The Coalition of Concerned Citizens for African American Children is accusing the new Wake County school board majority of violating due process rights and trying to dismantle the diversity policy without proper consideration.
In a press release sent Tuesday night, the CCCAAC blasts the board majority for introducing agenda items without prior notice to the public or the members of the board minority. The group also argues that the board hasn't considered how the diversity policy helps low-income children or that most students live near where they attend school.
"The meetings of the new Wake County School Board demonstrated just how far the new Board majority will go to push through its ideological agenda to dismantle the nationally-acclaimed student diversity policy and replace it with a plan designed to lead to resegregation and racially identifiable, high-poverty schools," the CCCAAC writes.
The group says that diversity and neighborhood schools can exist. They point to the district's as-the-crow-flies distance analysis study indicating that 99 percent of students attend schools within 10 miles of their homes. They say only about one percent of children are bused for diversity.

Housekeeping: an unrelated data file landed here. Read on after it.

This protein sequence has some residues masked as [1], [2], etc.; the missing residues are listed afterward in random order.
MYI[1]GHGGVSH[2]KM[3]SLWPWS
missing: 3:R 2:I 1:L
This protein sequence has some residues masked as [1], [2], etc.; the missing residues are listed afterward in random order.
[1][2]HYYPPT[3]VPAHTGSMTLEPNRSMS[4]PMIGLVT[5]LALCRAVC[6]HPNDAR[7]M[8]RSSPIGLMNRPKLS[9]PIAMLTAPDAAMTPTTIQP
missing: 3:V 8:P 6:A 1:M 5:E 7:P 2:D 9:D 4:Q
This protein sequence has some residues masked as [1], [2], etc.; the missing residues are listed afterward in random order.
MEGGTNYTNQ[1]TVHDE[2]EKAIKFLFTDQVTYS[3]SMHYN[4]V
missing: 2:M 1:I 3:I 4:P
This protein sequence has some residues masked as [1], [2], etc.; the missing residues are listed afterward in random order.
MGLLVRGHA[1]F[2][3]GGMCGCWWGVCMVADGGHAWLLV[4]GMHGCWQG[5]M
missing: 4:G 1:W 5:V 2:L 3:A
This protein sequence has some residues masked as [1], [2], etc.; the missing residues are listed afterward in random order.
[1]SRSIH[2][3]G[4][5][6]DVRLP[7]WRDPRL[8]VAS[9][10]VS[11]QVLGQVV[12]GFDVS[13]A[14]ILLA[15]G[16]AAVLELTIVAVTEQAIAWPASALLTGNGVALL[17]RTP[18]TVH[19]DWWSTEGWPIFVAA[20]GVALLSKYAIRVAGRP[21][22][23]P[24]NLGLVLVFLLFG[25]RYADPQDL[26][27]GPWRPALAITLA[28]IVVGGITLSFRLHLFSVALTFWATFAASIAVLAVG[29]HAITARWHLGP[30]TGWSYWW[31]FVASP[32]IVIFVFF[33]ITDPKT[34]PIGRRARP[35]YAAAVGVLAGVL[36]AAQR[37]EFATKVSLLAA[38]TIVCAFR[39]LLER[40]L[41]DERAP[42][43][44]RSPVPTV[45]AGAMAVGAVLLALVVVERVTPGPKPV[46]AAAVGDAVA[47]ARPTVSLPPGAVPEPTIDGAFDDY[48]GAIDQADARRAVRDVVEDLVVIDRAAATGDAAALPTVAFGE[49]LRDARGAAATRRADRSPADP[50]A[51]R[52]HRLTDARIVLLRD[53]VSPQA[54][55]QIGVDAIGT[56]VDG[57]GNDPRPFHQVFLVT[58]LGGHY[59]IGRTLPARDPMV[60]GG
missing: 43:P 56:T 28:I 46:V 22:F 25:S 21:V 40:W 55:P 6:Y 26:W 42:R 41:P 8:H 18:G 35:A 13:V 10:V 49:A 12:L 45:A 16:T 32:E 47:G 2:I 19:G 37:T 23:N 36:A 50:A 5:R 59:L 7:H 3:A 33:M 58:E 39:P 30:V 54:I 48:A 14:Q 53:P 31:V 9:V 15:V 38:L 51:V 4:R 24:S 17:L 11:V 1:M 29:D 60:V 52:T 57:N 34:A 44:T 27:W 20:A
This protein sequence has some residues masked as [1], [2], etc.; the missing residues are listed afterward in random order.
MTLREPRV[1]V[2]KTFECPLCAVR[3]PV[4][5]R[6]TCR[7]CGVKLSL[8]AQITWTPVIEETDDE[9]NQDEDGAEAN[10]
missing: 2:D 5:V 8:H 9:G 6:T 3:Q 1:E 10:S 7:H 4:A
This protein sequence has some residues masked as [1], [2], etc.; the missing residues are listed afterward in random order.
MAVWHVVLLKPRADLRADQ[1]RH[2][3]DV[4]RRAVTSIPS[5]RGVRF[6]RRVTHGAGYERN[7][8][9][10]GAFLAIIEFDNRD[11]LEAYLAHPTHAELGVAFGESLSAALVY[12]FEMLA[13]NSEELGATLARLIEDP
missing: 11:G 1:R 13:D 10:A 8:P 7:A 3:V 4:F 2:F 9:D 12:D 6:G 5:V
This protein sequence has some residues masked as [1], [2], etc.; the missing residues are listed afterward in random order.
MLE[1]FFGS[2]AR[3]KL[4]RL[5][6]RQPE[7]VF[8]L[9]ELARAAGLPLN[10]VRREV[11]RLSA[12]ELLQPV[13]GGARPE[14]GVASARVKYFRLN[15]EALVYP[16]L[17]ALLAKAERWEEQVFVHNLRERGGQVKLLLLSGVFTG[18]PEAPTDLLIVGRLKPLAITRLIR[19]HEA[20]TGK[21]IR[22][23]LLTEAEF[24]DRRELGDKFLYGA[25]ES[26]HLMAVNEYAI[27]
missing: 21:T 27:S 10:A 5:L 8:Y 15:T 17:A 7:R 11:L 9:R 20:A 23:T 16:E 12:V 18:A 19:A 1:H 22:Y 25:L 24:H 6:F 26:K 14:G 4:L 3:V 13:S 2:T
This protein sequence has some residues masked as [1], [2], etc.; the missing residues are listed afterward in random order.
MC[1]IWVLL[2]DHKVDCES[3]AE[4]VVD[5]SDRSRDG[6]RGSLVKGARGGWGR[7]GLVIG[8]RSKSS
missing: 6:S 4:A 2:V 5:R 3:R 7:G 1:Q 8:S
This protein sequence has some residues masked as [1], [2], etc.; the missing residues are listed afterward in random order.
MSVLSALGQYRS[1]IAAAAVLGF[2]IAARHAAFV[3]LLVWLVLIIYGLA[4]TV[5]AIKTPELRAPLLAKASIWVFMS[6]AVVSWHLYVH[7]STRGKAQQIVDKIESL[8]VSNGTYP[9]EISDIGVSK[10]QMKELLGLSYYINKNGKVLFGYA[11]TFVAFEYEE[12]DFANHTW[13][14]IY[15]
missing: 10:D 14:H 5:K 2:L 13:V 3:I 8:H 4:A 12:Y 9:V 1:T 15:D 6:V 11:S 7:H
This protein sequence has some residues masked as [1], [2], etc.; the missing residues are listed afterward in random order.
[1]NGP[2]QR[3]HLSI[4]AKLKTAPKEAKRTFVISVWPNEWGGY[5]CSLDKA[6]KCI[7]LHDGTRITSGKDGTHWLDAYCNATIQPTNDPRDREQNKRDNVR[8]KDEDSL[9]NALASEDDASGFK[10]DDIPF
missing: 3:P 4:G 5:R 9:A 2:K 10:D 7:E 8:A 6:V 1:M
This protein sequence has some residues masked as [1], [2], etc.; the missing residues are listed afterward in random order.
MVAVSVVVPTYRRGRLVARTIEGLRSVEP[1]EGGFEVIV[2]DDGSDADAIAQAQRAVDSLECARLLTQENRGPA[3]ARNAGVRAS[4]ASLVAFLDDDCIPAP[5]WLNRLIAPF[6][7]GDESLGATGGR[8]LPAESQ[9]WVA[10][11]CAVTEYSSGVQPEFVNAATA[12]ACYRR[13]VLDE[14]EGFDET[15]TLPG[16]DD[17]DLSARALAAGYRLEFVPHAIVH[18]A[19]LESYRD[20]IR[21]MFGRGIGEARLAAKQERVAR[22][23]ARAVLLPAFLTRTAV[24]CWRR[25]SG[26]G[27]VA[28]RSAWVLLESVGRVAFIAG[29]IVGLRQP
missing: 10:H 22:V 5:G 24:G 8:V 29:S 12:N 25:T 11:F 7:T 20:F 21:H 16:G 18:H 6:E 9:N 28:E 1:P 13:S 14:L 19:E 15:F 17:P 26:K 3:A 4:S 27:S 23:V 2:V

That 1 percent figure is definitely too low as it would only touch about 1,400 students. How much higher is uncertain.
Back in 2005, school administrators said that 7,196 students are bused for diversity. Even that number was likely low because it was only based on students who are solely bused for diversity and not when it's one of the factors.
Of those 7,196 students, Wake had said that 4,743 were bused more than five miles for diversity.
Since 2005, Wake has been more aggressive about using the comparability factor to try to keep the demographics at schools balanced. This had led to even more students being reassigned for that reason.
If you look at the property field for the Word document, the author is Mark Dorosin, senior attorney in the UNC Center for Civil Rights. Dorosin was one of the speakers at the Jan. 10 forum called by the state NAACP to warn about the new board's actions.